A 28-year-old male without a remarkable past medical history was admitted to our department for posttraumatic quadriplegia that had occurred 45 days earlier. He was a helmeted motorcycle driver who experienced a fall during excessive speed in an attempt to avoid an obstacle. His head hit the road violently with an immediate loss of consciousness. He had previously been managed at another institution where radiological imaging revealed cerebral contusion associated with C6–7 spondyloptosis. He woke from a coma a few days later but remained quadriplegic with an American Spinal Injury Association (ASIA) grade A (complete sensory and motor function along the C5 level). Because of the modest technical capabilities and lack of a neurosurgeon at the institution, no specific treatment was suggested for the cervical spine dislocation apart from a rigid cervical collar. Thus, 45 days later the patient was sent to our department for further management. On admission, neurological examination revealed ASIA grade A corresponding to a complete C5 motor level with 1/5 strength in the bilateral biceps and triceps. His sensation was diminished to light touch and pinprick along and below the dermatome of C5, C6, and C7, with brisk jerk of the extensor plantar reflexes and a bilateral Hoffman’s sign. There was also dysphagia and dysphonia. Cervical computed tomography (CT) and magnetic resonance imaging (MRI) showed the persistence of spondyloptosis with a winding, pinched spinal cord at the level of C5, C6, and C7. Intramedullary hyperintensity on T2-weighted images was shown at the level of the dislocation (Fig. 1). Vertebral arteries as well as main cervical vessels were normal and patent on CT angiography (Fig. 2). Because of the extended time from the trauma and the risk of spinal cord injury by a sudden realignment due to a brisk disruption of the bony bridge of consolidation, we did not attempt a closed reduction. A surgical approach with a combination of posterior laminectomy followed by an anterior corporectomy was suggested. Exposure of the bony elements demonstrated a C6 lamina fracture. Laminectomy was performed beyond the limit of the dislocation above and below C6 (C4, C5, C6, and C7) to avoid traction or a winding shape of the spinal cord. Careful intraoperative traction was applied to attempt realignment, but no mobility was noticed, forecasting the beginning of consolidation between the dislocated vertebrae. On a bone window CT scan, there was no consolidation between facets, and this made us believe that the consolidation should be between the bodies of C6 and C7. However, laminectomy allowed decompression of the spinal cord, which returned to a near normal shape.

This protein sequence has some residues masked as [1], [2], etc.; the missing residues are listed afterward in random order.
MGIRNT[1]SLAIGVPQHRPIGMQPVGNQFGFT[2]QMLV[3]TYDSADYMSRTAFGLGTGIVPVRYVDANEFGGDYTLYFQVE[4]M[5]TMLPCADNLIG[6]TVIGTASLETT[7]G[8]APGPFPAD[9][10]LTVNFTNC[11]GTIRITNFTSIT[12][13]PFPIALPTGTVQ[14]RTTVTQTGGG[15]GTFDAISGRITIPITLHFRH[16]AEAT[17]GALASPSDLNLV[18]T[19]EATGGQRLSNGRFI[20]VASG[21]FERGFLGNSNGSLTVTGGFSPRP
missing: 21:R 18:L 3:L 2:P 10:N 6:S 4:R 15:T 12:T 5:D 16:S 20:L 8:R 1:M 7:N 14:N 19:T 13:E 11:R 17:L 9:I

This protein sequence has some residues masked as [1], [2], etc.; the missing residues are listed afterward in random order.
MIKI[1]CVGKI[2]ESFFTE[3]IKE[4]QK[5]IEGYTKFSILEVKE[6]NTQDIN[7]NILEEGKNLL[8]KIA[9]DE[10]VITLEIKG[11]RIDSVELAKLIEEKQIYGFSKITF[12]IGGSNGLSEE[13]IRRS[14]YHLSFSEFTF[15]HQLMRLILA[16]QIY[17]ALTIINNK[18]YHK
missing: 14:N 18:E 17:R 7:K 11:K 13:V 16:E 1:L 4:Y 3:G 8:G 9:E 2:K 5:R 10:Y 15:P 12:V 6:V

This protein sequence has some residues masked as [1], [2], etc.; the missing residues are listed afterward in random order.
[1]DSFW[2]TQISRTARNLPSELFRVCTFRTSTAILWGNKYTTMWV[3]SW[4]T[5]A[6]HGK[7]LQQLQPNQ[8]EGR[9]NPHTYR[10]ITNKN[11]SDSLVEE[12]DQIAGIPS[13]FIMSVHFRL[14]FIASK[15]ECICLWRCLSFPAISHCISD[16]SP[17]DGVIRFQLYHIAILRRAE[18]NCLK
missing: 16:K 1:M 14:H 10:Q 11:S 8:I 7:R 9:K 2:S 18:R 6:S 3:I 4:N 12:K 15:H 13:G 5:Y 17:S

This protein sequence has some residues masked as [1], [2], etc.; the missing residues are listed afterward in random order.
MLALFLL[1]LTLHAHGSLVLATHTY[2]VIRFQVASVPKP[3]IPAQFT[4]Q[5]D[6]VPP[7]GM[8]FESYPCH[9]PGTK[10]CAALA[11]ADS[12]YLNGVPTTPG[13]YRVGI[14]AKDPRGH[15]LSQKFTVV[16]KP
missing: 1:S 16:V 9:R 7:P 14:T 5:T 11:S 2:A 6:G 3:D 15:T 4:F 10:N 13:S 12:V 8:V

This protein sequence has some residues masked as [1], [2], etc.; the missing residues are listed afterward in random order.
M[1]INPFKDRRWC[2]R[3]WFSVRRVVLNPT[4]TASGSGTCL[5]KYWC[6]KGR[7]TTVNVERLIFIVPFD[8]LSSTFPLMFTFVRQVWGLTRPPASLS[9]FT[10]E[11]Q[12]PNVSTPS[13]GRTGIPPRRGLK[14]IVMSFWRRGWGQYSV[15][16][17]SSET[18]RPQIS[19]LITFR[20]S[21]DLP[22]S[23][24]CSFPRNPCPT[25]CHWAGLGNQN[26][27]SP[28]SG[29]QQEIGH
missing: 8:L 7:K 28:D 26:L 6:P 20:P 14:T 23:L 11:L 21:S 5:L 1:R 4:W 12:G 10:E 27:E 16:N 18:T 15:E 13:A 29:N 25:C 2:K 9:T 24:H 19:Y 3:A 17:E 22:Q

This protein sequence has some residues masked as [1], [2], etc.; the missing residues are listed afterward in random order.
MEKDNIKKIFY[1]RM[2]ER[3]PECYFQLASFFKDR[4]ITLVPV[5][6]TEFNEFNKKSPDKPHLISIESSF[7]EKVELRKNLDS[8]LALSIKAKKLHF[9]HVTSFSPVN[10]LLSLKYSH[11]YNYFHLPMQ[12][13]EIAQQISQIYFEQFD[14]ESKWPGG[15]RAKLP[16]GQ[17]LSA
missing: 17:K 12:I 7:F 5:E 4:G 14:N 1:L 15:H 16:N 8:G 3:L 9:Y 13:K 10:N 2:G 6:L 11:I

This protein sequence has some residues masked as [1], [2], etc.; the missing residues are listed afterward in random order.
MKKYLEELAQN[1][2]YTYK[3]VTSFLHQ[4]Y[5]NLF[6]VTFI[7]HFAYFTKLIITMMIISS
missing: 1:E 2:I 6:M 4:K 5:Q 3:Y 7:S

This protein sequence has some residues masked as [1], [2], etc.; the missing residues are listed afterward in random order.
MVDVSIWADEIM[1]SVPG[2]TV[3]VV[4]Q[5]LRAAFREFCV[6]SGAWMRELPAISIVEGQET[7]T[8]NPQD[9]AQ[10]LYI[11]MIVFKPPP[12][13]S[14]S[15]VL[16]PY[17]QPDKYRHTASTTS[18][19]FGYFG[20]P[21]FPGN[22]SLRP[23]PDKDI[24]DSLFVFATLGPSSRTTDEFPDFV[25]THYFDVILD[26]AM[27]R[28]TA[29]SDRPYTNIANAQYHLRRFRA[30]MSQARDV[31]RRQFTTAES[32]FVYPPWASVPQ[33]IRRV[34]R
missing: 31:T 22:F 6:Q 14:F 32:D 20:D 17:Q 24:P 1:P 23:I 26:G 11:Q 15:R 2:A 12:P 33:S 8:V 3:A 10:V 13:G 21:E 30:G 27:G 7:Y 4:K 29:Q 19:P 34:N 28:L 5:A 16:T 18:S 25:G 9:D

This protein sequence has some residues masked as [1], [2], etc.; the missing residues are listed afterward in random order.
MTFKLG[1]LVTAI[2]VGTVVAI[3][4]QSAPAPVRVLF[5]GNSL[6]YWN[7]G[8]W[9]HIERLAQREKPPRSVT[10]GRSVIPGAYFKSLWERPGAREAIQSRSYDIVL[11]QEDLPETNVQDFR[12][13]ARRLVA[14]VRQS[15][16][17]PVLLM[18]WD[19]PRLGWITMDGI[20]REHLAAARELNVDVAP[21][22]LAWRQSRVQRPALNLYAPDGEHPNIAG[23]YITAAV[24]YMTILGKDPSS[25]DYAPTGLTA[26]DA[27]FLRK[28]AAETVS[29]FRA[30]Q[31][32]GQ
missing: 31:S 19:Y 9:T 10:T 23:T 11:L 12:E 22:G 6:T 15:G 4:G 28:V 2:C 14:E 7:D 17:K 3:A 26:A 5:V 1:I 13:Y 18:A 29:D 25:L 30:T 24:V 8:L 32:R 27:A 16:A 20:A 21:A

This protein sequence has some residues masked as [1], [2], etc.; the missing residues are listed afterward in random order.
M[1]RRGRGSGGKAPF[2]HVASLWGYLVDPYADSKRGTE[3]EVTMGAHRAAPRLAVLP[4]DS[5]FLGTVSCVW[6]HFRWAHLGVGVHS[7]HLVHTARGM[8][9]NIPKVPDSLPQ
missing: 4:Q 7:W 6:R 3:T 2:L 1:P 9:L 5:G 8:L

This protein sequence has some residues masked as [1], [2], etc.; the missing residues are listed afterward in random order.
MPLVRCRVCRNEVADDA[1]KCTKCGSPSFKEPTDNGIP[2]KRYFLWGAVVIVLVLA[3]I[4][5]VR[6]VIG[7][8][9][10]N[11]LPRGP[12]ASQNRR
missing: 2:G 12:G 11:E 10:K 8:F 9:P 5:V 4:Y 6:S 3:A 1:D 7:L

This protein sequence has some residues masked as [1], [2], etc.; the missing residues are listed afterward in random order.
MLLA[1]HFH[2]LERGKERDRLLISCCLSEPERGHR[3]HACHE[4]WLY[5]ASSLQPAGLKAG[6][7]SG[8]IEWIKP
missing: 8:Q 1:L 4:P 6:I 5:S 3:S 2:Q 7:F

FIG. 1
FIG. 1

Cervical CT (A–C) and short tau inversion recovery MRI (D) showing complete slippage of C6 in front of C7 and a winding, pinched spinal cord with intramedullary hyperintensity. Note that C6 facet joints were jumped and locked over the C7 facet joints (right facet, A; left facet, B).

FIG. 2
FIG. 2

Preoperative CT angiography showing patency of the vertebral arteries (left vertebral artery, A; right vertebral artery, B).

Then the patient was placed supine, and an anterior approach was performed. A second attempt at intraoperative reduction either by traction or by Caspar retractor did not allow slight mobility of the spine. Thus, a C6 and C7 corporectomy was done with an iliac bone graft and C5–T1 plate fixation (Fig. 3). After 10 hours, the surgical procedure from the beginning of the posterior approach to the end of the anterior approach was completed. The postoperative period was uneventful, and frank improvement was noticed. Dysphagia and dysphonia disappeared within 2 days, which made us suspect that these symptoms occurred as the result of tracheal and esophageal compression by the dislocated cervical spine beyond C7, and muscular strength increased to 3/5 during the first week. The patient was discharged at hospital day 10 and was referred to the physical therapy department. At the 12-month follow-up, the patient was able to stand up without support and to walk but with obvious disbalance (Video 1). After 18 months, he had an ASIA grade E and was able to walk without any support. His gait was still normal 3 years postoperatively, with mild spasticity (Video 2).

FIG. 3
FIG. 3

Postoperative radiographs.

VIDEO 1. Clip showing the patient at the 12-month postoperative follow-up. Click here to view.

VIDEO 2. Clip showing the patient at the 3-year follow-up. The patient has been walking without any support since 18 months postoperatively. Click here to view.

Patient Informed Consent

The necessary patient informed consent was obtained in this study.

Discussion

Observations